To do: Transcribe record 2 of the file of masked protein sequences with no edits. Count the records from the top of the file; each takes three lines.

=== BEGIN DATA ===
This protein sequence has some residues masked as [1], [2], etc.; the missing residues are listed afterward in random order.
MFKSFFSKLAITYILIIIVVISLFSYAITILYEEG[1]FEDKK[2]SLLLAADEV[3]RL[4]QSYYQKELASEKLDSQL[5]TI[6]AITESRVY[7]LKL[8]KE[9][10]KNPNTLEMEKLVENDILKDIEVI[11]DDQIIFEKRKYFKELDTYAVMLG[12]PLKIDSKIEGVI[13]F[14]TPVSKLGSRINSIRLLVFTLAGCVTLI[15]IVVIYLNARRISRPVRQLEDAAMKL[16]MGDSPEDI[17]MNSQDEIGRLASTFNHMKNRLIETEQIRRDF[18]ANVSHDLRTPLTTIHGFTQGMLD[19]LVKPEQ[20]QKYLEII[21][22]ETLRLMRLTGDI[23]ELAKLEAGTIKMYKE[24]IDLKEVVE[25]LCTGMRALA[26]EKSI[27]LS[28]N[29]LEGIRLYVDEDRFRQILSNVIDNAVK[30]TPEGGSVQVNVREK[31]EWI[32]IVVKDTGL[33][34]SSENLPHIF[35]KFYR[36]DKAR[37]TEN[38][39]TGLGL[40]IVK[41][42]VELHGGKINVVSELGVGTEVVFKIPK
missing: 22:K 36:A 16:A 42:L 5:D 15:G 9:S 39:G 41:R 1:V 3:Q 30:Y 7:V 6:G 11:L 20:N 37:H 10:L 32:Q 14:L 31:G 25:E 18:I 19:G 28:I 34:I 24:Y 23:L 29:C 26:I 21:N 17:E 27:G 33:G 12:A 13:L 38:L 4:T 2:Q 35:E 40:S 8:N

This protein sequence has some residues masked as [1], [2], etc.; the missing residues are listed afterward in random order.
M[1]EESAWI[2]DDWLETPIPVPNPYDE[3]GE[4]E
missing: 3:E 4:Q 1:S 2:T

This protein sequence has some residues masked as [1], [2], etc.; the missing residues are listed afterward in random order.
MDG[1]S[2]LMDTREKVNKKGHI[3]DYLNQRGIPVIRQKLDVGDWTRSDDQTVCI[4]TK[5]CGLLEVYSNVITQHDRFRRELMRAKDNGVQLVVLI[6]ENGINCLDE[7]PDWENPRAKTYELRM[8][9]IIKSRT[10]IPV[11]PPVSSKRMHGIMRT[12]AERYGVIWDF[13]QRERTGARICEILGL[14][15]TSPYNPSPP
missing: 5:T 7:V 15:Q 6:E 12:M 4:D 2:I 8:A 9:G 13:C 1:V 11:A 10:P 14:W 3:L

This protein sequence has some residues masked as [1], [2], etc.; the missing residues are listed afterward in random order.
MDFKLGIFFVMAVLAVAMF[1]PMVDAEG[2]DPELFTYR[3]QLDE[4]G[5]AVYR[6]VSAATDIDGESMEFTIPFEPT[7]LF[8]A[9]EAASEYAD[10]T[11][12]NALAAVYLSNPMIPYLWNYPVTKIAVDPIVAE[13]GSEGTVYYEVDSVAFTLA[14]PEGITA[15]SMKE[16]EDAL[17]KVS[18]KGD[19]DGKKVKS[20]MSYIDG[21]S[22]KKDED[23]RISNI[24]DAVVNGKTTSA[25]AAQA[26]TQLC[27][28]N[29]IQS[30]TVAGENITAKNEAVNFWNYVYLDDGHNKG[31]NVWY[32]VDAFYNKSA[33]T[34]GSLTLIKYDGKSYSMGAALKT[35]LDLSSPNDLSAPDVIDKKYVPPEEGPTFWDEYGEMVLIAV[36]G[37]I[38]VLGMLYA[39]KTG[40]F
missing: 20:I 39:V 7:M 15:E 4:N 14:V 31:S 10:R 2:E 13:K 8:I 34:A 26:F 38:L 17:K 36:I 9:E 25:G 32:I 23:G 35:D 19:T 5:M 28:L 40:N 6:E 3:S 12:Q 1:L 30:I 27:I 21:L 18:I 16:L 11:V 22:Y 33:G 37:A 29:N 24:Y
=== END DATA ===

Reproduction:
This protein sequence has some residues masked as [1], [2], etc.; the missing residues are listed afterward in random order.
M[1]EESAWI[2]DDWLETPIPVPNPYDE[3]GE[4]E
missing: 3:E 4:Q 1:S 2:T